Blum & Poe, Los Angeles
Gorney Bravin + Lee, New York
Acquired by the present owner from the above in July 2001
Los Angeles, Blum & Poe, Mark Grotjahn, May - July 2000
New York, Gorney Bravin + Lee, New York, David Brody, Mark Grotjahn, Wade Guyton, Siobhan Liddell, January - February 2001
In Untitled (Three-tiered Perspective), Mark Grotjahn, the Los Angeles-based artist best known for his vibrant linear abstractions, challenges the time-honored relationships between space, depth and the picture plane. Grotjahn's genius lies in his revolutionary use of perspective and geometric manipulations of space. Turning Renaissance aesthetic ideology on its head, Grotjahn uses multiple vanishing points and topsy-turvy horizon lines to create deceptive spatial arenas for his viewers to navigate.
The kaleidoscopic creation that is the present work is flamboyant and electric yet deliberately enigmatic at the same time. The essence of Grotjahn's work lies in its own polarities. It is at once infinite and the banal, rational and absurd, methodical and chaotic. A graphic exploration of illusionist space, Untitled (Three-tiered Perspective) deploys colorful orthogonals which recede into three independent horizon lines, thus creating a composition with three conflicting vanishing points. Beginning in the last years of the 1990's with pencil studies and continuing in the impressive tour-de-force of the Butterfly drawings, in which the axis of his image was turned ninety degrees from a horizontal to a vertical, Grotjahn set out to manipulate the hyper-rational system of Renaissance one-point perspective, the visual embodiment of the age of reason. Thwarting these traditional notions, Grotjahn opens the eyes and minds of his viewers, expanding and multiplying Raphael and Brunelleschi's paradigms so that they flutter off the canvas like birds in flight.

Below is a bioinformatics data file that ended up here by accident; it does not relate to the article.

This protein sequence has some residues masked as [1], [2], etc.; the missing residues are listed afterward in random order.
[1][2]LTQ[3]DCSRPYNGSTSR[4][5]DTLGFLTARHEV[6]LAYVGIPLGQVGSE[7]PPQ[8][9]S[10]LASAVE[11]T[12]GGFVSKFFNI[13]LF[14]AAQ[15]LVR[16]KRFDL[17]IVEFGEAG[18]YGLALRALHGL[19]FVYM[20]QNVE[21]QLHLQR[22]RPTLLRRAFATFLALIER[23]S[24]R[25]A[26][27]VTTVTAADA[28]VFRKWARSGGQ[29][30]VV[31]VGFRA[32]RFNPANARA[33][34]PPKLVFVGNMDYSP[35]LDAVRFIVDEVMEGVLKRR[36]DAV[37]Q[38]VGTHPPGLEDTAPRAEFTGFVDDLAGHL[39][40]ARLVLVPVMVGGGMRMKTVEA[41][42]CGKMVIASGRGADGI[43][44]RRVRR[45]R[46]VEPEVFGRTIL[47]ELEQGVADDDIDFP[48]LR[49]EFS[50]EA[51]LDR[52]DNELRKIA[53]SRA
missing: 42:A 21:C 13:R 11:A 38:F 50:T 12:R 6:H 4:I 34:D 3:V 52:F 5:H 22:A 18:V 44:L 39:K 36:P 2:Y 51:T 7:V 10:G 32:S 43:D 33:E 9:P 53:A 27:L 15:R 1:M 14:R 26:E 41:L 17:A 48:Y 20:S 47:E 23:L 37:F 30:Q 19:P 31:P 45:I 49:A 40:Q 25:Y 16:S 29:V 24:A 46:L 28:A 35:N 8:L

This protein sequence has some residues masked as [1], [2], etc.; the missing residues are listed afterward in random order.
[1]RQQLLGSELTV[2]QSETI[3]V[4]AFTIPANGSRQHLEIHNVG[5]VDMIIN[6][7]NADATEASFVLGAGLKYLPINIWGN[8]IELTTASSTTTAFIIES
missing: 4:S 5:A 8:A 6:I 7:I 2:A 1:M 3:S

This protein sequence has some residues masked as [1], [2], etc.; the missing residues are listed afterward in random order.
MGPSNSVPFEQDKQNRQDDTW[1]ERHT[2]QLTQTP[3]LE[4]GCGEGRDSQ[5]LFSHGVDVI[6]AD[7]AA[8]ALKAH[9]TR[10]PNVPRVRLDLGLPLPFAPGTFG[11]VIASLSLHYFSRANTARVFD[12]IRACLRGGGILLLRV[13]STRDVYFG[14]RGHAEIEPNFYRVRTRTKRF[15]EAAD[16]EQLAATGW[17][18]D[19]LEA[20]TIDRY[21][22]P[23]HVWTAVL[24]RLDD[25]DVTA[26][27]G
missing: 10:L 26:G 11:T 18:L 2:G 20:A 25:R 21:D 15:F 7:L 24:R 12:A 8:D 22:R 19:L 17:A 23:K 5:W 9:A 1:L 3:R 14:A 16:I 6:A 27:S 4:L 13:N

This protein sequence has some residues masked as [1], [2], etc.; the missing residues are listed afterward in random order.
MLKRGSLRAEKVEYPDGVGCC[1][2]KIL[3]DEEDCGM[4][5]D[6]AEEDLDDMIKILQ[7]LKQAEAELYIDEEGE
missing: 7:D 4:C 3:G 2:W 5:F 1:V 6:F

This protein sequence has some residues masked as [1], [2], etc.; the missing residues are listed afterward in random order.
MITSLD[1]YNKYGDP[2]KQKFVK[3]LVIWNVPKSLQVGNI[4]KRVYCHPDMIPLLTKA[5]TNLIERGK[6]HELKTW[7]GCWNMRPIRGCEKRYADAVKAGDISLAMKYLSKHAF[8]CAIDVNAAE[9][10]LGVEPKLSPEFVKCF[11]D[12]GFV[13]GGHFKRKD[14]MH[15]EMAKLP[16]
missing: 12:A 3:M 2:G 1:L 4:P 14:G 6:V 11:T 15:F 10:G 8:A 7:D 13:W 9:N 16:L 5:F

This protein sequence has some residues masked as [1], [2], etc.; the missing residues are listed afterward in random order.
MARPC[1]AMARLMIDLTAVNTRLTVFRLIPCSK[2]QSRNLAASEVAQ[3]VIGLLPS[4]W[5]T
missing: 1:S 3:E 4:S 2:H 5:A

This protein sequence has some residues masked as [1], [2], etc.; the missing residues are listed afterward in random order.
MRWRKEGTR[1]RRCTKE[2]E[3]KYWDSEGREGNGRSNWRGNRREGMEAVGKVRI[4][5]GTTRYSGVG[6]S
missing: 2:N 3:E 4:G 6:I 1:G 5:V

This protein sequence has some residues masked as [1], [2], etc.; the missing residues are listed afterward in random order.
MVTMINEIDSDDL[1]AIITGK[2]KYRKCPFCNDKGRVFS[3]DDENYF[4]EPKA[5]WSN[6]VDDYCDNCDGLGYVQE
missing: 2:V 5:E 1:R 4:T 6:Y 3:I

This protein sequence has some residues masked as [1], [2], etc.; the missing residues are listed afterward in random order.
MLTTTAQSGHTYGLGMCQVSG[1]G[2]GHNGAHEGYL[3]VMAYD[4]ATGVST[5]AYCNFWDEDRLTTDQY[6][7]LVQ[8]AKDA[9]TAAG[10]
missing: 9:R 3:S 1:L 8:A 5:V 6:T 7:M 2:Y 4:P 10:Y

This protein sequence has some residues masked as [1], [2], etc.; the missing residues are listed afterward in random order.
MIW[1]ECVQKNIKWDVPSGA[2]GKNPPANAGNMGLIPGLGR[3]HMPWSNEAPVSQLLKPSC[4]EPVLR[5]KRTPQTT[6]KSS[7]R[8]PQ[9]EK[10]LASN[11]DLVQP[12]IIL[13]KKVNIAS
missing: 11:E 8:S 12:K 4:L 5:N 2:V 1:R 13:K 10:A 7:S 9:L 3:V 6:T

Hovering between abstract geometry and idiosyncratic illusion, Grotjahn's canvases convey a sense of graphic clarity though often born out of spontaneous artistic processes. After ceremoniously drafting an infrastructure of non-parallel lines, the artist randomly chooses colors to fill in the each fragment. Though the production process embodies the artist's inherent paradox, the offspring is a seamless whole, a fluid masterpiece greater than the sum of its parts. Somehow the abstract conglomerations of irregular triangles come together to form a harmonious creation, a balanced and clear composition ironically in line with Enlightenment ideologies. Thus as viewers we are left suspended in a plane of parallel realities, questioning all that we have ever know as rational and orderly.
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